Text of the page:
Diabetes medication to get shake-up
Pharmac has backed down on some changes to diabetes management products which will save the government drug-buying agency $10 million.
Changes were confirmed today by chief executive Steffan Crausaz and include limiting diabetics to three types of subsidised glucose-testing meters. It originally proposed just one meter.
However, all meters and testing strips will be sourced from Korean supplier CareSens.
Insulin pumps, which cost up to $10,000 each and an extra $3000 a year to run, will be funded nationwide for the first time.
Previously, access to pumps which inject insulin automatically varied across district health boards.
In the next five years up to 1000 people were expected to meet the Special Authority access criteria to receive a pump and necessary equipment, Mr Crausaz said.
This will cost about $4m annually and will come out of the $10m savings made by the other changes.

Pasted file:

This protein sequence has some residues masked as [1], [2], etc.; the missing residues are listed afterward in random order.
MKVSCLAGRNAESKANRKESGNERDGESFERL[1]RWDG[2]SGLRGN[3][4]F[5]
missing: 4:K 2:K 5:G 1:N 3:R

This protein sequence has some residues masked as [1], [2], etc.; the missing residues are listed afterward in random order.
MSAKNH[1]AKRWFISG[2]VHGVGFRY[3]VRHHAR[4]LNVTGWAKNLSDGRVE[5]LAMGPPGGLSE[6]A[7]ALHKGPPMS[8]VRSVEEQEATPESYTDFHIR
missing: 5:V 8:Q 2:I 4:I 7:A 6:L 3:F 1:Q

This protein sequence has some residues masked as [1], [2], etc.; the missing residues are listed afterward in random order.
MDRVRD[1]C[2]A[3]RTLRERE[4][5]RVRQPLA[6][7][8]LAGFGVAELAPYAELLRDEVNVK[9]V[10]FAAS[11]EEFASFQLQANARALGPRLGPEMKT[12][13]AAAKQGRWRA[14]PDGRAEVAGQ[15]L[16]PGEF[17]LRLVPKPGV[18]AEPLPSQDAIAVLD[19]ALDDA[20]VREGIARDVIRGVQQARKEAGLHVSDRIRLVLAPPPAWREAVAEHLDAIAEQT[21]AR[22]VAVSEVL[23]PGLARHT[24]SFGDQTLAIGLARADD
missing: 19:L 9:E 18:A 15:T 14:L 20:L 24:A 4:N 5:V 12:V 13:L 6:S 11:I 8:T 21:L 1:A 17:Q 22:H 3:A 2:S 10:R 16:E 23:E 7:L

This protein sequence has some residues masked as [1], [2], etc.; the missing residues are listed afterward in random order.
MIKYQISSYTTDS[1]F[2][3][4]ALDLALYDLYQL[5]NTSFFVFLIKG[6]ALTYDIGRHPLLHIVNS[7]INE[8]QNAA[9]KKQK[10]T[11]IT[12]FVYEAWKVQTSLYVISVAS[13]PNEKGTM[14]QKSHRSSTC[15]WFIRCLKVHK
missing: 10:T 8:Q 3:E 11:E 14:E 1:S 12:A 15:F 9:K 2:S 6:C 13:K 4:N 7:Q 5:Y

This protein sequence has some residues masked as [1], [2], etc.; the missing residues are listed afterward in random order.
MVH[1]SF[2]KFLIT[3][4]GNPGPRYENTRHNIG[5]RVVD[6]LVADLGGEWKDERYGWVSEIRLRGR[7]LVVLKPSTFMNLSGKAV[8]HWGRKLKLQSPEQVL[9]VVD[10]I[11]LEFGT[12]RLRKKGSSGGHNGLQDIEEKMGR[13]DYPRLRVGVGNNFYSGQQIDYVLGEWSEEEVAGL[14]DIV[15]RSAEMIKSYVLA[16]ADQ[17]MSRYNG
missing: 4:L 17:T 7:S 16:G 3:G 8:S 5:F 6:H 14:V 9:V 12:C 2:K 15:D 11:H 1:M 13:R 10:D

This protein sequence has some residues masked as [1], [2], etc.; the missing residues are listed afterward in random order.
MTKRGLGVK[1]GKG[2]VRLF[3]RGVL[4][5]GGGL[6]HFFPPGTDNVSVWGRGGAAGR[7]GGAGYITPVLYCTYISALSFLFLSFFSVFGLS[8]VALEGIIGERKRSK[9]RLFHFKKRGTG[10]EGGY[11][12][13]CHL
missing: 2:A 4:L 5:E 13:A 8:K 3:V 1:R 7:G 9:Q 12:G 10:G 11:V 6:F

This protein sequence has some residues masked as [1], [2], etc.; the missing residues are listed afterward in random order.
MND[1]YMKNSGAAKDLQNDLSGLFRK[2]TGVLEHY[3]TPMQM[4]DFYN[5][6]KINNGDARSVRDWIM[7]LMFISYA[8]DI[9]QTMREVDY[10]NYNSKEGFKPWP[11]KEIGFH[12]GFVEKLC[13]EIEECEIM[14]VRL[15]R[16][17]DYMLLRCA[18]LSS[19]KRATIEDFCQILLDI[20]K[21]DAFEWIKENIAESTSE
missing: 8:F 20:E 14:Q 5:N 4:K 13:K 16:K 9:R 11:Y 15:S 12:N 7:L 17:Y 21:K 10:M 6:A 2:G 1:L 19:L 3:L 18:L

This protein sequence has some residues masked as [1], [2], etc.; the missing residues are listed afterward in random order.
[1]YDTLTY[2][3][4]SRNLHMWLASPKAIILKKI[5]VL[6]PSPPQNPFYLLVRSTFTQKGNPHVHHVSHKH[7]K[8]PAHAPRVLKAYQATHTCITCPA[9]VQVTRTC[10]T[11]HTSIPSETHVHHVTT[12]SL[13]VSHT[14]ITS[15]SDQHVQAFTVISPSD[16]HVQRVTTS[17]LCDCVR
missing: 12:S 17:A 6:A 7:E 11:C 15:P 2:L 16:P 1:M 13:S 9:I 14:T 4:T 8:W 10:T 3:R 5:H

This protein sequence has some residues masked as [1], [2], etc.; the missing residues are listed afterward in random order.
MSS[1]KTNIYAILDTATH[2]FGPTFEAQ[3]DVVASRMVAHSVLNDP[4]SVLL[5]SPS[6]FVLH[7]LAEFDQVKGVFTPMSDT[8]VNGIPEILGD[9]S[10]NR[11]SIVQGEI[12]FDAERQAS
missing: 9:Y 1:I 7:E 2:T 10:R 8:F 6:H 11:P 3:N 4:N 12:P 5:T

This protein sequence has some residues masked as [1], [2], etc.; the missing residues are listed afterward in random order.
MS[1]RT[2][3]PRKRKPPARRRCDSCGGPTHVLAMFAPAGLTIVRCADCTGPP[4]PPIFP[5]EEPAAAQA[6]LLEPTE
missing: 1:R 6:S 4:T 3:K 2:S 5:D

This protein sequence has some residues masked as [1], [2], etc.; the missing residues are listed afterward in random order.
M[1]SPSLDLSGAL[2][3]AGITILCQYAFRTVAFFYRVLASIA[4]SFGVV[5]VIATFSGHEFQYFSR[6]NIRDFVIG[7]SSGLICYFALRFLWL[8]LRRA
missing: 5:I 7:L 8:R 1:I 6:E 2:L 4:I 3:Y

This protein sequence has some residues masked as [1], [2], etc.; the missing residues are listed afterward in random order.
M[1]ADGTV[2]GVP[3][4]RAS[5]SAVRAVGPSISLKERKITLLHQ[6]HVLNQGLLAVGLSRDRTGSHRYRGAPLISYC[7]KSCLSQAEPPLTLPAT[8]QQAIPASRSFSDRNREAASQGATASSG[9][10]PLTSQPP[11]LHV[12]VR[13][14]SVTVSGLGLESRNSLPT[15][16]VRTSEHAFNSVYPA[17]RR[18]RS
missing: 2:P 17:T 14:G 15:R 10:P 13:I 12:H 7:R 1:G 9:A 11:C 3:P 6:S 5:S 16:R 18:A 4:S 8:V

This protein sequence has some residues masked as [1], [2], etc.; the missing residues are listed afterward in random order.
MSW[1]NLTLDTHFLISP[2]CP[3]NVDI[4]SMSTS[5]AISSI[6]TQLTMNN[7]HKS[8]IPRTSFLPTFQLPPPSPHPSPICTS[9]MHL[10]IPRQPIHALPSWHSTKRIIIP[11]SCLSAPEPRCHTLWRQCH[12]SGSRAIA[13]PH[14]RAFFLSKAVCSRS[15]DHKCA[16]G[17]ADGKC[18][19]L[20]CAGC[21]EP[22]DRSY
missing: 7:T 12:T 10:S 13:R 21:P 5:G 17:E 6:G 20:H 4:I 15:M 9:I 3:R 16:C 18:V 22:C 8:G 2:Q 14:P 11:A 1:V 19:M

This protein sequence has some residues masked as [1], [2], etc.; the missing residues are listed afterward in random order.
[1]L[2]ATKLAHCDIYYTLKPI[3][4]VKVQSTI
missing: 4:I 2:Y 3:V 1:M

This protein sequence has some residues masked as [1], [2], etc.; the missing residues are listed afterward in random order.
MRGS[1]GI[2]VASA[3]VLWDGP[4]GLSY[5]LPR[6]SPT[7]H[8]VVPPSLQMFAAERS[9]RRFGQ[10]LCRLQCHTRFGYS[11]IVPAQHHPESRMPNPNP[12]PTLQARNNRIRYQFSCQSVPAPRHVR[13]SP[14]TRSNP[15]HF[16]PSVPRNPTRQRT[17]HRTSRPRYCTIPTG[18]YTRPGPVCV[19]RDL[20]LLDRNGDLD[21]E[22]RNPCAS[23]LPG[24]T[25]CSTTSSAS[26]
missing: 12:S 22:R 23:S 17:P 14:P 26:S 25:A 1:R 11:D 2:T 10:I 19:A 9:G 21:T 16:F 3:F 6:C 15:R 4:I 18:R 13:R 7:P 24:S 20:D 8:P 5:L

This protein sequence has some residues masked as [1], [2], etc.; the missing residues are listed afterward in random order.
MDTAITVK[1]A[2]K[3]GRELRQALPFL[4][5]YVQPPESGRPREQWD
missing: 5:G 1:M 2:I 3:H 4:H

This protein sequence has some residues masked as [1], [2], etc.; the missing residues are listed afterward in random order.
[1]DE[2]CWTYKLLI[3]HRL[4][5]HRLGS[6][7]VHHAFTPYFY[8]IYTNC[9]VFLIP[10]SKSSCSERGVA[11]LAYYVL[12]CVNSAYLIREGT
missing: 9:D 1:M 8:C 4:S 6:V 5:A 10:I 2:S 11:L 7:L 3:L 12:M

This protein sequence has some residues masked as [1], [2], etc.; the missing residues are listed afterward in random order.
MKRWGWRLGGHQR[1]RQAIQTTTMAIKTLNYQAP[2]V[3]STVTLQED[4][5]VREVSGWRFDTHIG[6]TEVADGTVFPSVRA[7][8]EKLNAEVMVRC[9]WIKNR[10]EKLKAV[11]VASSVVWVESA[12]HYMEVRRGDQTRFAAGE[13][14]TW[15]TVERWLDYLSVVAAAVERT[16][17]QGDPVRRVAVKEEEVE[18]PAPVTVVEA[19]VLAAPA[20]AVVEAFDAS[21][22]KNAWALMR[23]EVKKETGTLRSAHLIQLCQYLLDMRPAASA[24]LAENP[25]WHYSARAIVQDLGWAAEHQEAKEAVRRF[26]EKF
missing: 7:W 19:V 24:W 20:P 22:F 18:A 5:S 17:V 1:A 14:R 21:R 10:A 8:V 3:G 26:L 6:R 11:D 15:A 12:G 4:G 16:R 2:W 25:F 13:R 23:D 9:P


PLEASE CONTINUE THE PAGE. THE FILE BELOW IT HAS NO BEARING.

Mr Crausaz said the agency had ''listened and responded'' to what it heard during consultation on the original proposal.
''As a result of people's comments, we are funding a new higher-spec meter rather than an earlier model, and giving some patients the ability to continue using their existing meters and insulin pumps.
''We have sought further assurances from Pharmaco NZ Ltd, and in our contract we require them to maintain a minimum four months' supply of test strips, which will minimise the likelihood of an out of stock occurring."
Funding of the pumps and funding changes to the meters and test strips will be phased in over six months, beginning September 1.
A comprehensive nationwide meter swap and education campaign involving pharmacists, clinicians and community and consumer groups will be provided.
People will still be able to use the Accu-Chek Combo insulin pump and Freestyle Optium meters for at least five years.
Diabetes New Zealand estimates 200,000 New Zealanders are affected by diabetes.
What will be funded:
Meters: CareSens II, CareSens N, CareSens N POP and the related tests strips.
Pumps: Animas 2020 and the related equipment.
- © Fairfax NZ News
Do you always wear a helmet while cycling?Related story: Cyclists creative on cycle helmet waivers